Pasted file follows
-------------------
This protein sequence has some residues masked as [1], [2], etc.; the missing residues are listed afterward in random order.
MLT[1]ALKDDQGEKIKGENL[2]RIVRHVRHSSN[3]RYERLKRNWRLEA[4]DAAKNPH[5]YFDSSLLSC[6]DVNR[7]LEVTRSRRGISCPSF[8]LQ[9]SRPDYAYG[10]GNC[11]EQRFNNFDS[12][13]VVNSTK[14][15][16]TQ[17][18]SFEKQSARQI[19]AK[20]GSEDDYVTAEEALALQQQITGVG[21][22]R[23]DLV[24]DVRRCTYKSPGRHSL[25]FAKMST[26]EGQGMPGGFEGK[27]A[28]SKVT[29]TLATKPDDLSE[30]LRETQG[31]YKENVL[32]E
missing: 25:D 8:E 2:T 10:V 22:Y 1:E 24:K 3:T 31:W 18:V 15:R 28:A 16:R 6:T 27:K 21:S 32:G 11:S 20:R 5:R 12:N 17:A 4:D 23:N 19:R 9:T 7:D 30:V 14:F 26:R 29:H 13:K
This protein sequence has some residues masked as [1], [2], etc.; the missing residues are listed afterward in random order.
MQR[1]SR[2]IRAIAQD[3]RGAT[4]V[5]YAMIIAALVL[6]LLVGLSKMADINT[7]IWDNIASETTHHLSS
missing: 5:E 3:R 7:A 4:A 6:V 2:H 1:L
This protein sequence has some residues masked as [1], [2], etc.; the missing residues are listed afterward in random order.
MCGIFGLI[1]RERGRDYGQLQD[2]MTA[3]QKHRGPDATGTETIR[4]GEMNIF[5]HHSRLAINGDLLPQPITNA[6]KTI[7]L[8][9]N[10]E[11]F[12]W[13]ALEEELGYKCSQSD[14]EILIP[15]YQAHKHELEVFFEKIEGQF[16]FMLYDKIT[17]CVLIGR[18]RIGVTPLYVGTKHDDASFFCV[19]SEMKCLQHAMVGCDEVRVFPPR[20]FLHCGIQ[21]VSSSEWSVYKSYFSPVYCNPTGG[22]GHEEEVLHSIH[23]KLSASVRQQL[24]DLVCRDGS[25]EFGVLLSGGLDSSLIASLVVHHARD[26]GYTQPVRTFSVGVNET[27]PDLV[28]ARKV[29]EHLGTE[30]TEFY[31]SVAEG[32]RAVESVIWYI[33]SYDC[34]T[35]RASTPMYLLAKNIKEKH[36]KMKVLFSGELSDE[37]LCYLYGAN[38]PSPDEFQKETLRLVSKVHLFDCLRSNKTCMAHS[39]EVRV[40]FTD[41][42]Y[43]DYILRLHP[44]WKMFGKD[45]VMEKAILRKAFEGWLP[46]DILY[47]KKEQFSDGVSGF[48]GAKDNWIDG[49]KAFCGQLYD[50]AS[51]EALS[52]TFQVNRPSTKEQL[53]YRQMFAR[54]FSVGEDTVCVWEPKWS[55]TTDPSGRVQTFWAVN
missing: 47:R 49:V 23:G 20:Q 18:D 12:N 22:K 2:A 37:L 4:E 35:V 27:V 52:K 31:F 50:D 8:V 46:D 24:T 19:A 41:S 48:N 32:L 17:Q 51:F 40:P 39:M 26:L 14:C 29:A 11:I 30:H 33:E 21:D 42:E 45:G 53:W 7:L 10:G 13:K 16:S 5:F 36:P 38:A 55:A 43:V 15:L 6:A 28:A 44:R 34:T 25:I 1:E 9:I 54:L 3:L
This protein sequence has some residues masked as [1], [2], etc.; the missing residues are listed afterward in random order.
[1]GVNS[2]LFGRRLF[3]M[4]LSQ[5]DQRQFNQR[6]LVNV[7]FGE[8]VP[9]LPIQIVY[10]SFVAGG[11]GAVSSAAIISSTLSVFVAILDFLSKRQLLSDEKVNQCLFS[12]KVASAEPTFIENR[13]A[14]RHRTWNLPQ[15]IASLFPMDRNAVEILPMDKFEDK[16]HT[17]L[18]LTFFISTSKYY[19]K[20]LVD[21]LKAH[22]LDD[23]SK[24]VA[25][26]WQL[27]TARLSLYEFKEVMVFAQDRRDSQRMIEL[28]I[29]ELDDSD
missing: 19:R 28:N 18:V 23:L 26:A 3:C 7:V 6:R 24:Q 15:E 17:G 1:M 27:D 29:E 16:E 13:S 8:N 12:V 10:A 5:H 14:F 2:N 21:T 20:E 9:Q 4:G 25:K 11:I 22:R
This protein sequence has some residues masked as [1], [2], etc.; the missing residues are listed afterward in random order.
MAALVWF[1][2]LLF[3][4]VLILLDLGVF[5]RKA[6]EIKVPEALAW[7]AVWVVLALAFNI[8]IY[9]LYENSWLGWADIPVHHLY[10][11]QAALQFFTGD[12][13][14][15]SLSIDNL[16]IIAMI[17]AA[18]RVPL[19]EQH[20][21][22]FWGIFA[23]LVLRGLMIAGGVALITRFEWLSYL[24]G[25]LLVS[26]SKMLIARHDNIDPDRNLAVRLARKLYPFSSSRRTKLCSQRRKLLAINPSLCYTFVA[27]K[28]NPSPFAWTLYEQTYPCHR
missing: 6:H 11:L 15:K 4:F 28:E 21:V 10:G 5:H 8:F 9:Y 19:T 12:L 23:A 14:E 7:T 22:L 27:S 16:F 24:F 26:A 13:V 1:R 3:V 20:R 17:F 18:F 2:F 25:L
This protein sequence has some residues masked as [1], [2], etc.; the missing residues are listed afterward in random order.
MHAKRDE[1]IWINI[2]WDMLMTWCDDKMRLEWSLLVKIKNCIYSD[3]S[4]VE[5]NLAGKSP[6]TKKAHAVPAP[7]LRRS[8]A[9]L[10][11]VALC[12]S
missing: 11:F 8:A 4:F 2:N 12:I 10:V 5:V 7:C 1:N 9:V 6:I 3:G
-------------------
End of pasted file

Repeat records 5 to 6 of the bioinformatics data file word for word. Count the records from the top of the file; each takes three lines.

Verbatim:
This protein sequence has some residues masked as [1], [2], etc.; the missing residues are listed afterward in random order.
MAALVWF[1][2]LLF[3][4]VLILLDLGVF[5]RKA[6]EIKVPEALAW[7]AVWVVLALAFNI[8]IY[9]LYENSWLGWADIPVHHLY[10][11]QAALQFFTGD[12][13][14][15]SLSIDNL[16]IIAMI[17]AA[18]RVPL[19]EQH[20][21][22]FWGIFA[23]LVLRGLMIAGGVALITRFEWLSYL[24]G[25]LLVS[26]SKMLIARHDNIDPDRNLAVRLARKLYPFSSSRRTKLCSQRRKLLAINPSLCYTFVA[27]K[28]NPSPFAWTLYEQTYPCHR
missing: 6:H 11:L 15:K 4:F 28:E 21:V 10:G 5:H 8:F 9:Y 19:T 12:L 23:A 14:E 7:T 22:L 27:S 16:F 24:F 26:A 13:V 1:R 3:V 20:R 17:F 18:F 2:F 25:L
This protein sequence has some residues masked as [1], [2], etc.; the missing residues are listed afterward in random order.
MHAKRDE[1]IWINI[2]WDMLMTWCDDKMRLEWSLLVKIKNCIYSD[3]S[4]VE[5]NLAGKSP[6]TKKAHAVPAP[7]LRRS[8]A[9]L[10][11]VALC[12]S
missing: 11:F 8:A 4:F 2:N 12:I 10:V 5:V 7:C 1:N 9:V 6:I 3:G